Having never heard of Dukka before, I was intrigued. Even when we visited Egypt in 1997, I don’t recall anyone talking about Dukka, nor did I see it on any menus. Unfortunately I didn’t get to the spice market there, either. In the picture above you can’t actually see the Dukka because it’s on the biscuits.

Dukka is a spice mix. That’s all. It doesn’t contain anything all that unusual. But it’s as varied as saying “Italian seasoning,” which can contain a whole variety of herbs.  Here’s what Wikipedia has to say:

Dakka (also Dukka, or Duqqa) (Egyptian Arabic): is an Egyptian condiment consisting of a mixture of herbs, nuts (usually hazelnut), and spices.  It is typically used as a dip with bread or fresh vegetables for an hors d’œuvre.  Pre-made versions of dakka can be bought in the spice markets of Cairo, with the simplest version being crushed mint, salt and pepper which are sold in paper cones.  The packaged variety is found in markets that is composed of parched wheat flour mixed with cumin and caraway. [It may also contain things like]  sesame, coriander, cumin, salt and pepper. Reference to a 19th-century text lists marjoram, mint, zaatar and chickpeas as further ingredients that can be used in the mixture. A report from 1978 indicates that even further ingredients can be used, such as nigella, millet flour and dried cheese. Some commercial variants include pine nuts, pumpkin seeds or sunflower seeds.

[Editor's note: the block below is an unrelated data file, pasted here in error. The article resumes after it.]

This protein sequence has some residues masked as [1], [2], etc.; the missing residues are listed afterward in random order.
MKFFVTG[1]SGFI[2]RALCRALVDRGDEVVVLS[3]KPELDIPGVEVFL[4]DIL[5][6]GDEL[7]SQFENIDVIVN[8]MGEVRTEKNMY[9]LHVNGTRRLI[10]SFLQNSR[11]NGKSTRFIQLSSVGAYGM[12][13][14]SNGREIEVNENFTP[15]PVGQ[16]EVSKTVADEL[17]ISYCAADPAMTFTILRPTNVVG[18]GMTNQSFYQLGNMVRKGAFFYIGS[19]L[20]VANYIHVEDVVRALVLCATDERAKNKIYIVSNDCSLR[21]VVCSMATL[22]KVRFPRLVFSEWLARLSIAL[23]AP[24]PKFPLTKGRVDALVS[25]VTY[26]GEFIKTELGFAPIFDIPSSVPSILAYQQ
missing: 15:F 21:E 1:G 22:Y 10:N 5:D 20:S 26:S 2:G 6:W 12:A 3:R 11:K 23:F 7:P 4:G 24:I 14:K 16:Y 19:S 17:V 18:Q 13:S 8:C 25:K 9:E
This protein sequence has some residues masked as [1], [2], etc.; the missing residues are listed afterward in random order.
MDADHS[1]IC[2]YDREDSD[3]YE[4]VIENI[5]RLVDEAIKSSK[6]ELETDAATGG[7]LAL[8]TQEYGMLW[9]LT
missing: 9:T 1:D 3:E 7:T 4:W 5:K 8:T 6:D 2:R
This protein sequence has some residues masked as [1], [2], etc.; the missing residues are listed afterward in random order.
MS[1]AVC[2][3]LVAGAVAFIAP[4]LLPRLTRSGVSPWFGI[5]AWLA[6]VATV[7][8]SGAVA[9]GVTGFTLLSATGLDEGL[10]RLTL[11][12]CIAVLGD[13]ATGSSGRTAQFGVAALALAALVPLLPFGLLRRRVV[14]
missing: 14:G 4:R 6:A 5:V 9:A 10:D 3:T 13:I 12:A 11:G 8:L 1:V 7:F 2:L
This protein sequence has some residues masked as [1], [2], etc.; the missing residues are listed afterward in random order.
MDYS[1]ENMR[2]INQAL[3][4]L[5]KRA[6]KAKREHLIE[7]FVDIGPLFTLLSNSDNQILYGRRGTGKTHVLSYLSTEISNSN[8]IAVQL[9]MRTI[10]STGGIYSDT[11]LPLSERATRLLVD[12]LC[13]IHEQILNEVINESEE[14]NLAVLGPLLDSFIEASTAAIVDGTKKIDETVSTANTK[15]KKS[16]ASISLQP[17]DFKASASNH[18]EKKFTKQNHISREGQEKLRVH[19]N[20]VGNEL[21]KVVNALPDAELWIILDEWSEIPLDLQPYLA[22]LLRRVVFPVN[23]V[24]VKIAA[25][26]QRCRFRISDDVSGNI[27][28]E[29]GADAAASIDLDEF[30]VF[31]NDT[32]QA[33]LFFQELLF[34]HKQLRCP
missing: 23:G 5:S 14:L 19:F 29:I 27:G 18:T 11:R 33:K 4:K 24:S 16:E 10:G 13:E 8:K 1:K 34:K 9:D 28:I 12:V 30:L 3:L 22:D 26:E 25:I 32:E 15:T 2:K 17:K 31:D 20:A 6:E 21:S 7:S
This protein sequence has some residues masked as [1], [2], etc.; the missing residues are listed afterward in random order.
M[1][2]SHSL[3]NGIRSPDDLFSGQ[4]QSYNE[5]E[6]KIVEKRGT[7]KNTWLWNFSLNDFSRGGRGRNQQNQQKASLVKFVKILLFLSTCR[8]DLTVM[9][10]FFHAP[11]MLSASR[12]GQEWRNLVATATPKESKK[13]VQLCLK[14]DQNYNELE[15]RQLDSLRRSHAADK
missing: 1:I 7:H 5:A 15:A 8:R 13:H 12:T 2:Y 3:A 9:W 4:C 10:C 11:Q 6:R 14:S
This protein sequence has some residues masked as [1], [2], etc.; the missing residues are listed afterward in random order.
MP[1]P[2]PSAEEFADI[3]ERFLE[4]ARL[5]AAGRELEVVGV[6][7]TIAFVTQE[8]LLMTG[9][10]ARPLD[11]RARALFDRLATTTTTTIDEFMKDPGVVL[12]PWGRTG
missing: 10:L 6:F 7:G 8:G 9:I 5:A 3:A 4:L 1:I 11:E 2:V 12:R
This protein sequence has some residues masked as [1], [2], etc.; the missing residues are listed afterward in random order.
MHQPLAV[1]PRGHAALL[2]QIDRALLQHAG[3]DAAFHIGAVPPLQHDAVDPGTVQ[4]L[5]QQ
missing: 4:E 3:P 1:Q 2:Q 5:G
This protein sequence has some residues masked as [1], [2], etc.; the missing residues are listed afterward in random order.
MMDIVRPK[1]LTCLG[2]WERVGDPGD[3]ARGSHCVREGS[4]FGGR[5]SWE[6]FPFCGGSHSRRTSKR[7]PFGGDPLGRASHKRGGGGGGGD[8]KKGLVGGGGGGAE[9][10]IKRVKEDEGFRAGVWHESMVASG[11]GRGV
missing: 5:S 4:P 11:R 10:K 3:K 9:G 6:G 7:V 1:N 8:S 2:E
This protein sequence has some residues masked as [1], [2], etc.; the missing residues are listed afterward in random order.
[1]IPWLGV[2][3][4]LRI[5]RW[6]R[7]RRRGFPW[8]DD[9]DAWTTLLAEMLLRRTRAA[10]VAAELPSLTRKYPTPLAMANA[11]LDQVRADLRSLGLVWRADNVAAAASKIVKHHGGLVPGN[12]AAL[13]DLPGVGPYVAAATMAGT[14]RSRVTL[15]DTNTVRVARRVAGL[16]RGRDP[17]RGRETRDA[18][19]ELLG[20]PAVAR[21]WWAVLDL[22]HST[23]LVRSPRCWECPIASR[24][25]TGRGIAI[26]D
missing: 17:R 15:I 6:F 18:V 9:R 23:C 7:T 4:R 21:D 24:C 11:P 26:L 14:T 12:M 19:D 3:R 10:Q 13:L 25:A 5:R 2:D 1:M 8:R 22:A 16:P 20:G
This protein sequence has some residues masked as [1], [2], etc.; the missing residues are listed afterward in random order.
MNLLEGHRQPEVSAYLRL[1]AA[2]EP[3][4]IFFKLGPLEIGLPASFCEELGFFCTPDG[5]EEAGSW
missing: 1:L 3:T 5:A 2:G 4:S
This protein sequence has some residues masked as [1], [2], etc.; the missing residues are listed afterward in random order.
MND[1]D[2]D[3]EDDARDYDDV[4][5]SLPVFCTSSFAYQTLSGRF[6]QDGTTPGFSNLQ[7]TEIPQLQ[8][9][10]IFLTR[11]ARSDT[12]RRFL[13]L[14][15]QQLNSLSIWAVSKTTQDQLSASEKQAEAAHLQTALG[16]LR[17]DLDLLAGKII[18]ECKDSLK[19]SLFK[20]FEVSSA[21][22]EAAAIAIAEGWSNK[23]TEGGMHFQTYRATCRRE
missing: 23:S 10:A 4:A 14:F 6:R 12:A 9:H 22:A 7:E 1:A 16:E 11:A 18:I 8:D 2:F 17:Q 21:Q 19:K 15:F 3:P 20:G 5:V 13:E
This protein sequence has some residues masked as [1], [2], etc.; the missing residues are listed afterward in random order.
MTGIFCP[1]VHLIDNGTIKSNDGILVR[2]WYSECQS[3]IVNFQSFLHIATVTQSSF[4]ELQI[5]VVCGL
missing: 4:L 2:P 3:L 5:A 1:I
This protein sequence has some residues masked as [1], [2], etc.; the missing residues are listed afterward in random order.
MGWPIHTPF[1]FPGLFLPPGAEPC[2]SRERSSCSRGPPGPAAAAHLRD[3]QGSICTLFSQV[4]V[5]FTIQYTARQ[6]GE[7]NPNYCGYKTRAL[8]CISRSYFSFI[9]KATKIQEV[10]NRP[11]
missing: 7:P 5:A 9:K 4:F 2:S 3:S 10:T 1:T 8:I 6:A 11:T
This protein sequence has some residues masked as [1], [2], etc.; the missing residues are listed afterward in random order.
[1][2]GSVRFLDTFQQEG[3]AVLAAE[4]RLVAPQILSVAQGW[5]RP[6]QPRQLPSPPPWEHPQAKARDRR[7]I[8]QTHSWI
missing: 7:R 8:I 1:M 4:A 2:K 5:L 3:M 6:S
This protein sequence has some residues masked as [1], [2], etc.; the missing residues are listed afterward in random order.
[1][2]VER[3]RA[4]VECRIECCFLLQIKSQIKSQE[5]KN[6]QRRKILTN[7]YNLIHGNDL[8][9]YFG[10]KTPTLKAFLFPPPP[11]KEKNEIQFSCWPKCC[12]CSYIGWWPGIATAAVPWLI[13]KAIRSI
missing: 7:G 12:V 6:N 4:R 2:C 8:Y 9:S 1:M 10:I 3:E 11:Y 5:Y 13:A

dukka_mixtureMost versions contain some kind of nuts such as cashews, pistachios, almonds or hazelnuts, with hazelnuts being a common one, also cashews. It sounds like every household cook has his/her own version of it, or maybe varies depending on which nuts and seeds are in the house at the moment. I found one other good-sounding recipe for dukka at Food & Wine.

The bacon-tomato jam is pretty straight-forward. Cook the bacon, drain, add everything else and simmer for 1 to 1 1/2 hours until it’s cooked down to a jam-like consistency. You can make this ahead, just reheat it before serving.

dukka_biscuits_bakedThe biscuits are all quite simple too – it’s a buttermilk biscuit, plain and simple. They’re dipped in dukka, though, before baking, and the tops are brushed with buttermilk and more dukka is added there. Cool the biscuits, split them, spread with the jam, and serve. Done.

What’s GOOD: I absolutely LOVED these appetizers. For me, it was the bacon that did it. The Dukka wasn’t all that prominent in the flavors, but then I didn’t do a taste test of just the biscuits and Dukka. I think Dukka, in Egypt for sure, is probably a next-to-the-stove condiment that’s probably made up in quantity and used on just about everything. Like we have salt and pepper – they have Dukka.
What’s NOT: a bit of preparation here – both the jam and the Dukka. The biscuits need to be made fresh – don’t make them the day before. Make maybe half an hour before you need to serve them. They’d be particularly nice served warm.

printer-friendly CutePDF
Files: MasterCook 5+ and MasterCook 14 (click on link to open recipe in MC)